The questions being asked seem to be concerning psychological well-being, or satisfaction with life.  These are not necessarily the same as happiness, but definitely something moving in a positive direction.  If one asks about feelings of depression as a function of age the curve turns upside down with the peak being where the valley had been.  The aged who are terminally ill are probably not being queried about their satisfaction with life, but it seems that those who are well into the falling apart process are dealing with it quite nicely.  This U-bend profile seems to be fundamental to humanity in general.  It is replicated in most countries, although the position of the valley will move around from one society to another.
A number of possible explanations for the U-bend phenomenon exist and are discussed in the article.  For our purposes here, it is important to note that those who are well along in the falling-apart process have managed to maintain a degree of satisfaction with their existence.  They know that they could die at any time, but still persist in having hopes and expectations.  They are people who continue to lead a meaningful existence.  However, their nearness to eventual mortality means that the medical community owes them considerations that are different from those that would be appropriate to younger people.
Gawande argues that a thirty-year-old who acquires a life-threatening illness has the potential for decades more of a healthy life if that illness can be defeated.  In that case, it makes sense to try all options, no matter how painful or uncomfortable they might be to win the battle. 
But a similar illness detected in an eighty-year-old provides a different set of considerations.  There are no decades of health to look forward to.  Instead, trying to defeat the illness may actually lead to a shortening of life, with death coming while hooked up to machines in an intensive care ward and in a state where one is unable to communicate with family or friends.  The patient might prefer to make the best of whatever is left of life and forego any heroic medical adventures.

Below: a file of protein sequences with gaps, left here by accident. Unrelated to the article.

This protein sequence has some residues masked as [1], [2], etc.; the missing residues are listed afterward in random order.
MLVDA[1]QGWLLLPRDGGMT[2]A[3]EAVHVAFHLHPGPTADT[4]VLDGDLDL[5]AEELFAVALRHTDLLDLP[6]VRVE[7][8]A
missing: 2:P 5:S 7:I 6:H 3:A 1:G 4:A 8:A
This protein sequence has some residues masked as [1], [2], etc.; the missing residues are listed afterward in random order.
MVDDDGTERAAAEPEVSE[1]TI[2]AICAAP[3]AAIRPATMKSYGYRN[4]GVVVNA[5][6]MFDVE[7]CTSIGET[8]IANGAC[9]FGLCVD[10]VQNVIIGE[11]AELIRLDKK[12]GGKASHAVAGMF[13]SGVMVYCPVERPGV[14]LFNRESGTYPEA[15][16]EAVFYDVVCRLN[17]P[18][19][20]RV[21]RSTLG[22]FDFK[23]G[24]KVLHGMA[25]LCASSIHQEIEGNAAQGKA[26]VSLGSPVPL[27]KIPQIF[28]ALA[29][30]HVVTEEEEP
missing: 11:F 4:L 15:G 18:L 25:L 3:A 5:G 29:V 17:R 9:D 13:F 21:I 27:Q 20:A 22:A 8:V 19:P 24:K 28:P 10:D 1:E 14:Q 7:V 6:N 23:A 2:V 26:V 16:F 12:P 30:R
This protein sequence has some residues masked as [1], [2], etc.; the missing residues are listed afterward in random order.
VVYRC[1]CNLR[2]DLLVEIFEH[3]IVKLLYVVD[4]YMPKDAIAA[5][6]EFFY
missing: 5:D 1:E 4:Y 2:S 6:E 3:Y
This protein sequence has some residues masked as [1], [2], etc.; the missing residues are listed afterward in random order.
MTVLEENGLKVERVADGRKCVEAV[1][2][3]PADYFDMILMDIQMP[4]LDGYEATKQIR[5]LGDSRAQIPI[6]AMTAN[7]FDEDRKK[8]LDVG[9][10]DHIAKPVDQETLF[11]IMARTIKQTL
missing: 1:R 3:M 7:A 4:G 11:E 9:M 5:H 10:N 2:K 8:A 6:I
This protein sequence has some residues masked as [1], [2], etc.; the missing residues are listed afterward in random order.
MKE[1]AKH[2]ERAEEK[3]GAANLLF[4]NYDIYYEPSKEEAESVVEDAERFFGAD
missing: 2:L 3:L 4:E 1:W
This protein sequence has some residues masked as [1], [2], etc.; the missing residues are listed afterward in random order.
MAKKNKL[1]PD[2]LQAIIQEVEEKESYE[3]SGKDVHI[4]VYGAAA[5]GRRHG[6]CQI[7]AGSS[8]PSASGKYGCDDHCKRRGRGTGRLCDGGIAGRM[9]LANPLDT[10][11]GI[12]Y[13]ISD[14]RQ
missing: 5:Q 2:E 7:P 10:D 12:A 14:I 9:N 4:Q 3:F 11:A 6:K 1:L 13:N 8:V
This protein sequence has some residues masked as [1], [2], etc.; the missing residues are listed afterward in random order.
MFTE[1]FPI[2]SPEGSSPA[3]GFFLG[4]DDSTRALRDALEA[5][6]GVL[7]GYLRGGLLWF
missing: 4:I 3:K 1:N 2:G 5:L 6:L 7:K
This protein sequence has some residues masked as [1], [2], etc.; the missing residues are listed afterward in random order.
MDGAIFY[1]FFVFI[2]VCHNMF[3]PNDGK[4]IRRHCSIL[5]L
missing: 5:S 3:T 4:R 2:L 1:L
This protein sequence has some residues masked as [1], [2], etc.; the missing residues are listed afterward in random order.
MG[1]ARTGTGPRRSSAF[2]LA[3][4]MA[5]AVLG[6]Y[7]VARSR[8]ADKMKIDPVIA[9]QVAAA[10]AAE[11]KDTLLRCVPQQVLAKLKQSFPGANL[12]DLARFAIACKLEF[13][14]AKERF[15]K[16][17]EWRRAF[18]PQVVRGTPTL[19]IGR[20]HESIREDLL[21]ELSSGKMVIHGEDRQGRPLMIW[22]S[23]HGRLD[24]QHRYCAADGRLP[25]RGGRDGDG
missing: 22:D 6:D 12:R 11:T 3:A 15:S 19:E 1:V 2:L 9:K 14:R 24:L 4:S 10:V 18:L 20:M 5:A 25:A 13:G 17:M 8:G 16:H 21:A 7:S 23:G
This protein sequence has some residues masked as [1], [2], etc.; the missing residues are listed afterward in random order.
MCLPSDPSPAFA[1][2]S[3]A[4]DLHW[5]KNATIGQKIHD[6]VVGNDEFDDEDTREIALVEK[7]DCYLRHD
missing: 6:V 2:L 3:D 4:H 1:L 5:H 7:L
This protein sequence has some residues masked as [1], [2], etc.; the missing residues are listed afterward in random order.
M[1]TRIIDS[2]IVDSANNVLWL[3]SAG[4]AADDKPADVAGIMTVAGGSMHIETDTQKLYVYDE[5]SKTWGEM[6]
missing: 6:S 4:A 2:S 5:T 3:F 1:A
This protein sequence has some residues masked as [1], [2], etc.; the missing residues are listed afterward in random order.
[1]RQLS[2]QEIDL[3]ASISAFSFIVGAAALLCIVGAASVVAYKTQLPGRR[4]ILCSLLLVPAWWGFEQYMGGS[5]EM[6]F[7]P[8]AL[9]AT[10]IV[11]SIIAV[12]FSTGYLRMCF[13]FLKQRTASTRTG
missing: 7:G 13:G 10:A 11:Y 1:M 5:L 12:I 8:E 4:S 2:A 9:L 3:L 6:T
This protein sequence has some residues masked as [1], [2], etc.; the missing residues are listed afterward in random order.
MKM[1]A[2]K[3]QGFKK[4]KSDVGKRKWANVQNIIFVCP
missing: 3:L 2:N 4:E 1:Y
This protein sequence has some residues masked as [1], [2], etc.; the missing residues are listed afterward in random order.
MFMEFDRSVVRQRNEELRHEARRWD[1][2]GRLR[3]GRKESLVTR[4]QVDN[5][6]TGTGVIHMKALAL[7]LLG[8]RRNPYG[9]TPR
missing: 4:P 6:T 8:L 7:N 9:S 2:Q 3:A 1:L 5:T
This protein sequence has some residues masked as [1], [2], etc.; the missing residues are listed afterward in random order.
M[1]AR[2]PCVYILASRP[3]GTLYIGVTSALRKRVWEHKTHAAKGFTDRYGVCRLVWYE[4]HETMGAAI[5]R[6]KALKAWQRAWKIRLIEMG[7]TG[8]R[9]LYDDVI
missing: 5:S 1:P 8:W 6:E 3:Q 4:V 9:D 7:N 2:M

Gawande is irate because too many doctors do not understand the importance of the perspective of the elderly patient and encourage the pursuit of maintaining life, whatever the cost.  That is what they are trained to do, but it is also the easiest thing for them to do.  What they are least trained to do, and what they seem to find hardest to do, is have an honest discussion with the patient of what a given treatment might entail and what its potential benefit might be—to the patient. 
Gawande offers his feelings about how medical professionals should approach treatment of the elderly.
“Sometimes we can offer a cure, sometimes only a salve, sometimes not even that.  But whatever we can offer, our interventions, and the risks and sacrifices they entail, are justified only if they serve the larger aims of a person’s life.  When we forget that, the suffering we inflict can be barbaric.  When we remember it the good we do can be breathtaking.”
Everyone should read Gawande’s book.  It has relevance to everyone, no matter the age, and it contains much more than was presented here.

You can learn a little about a lot of things or you can learn a lot about a very few things. Guess which is the most fun.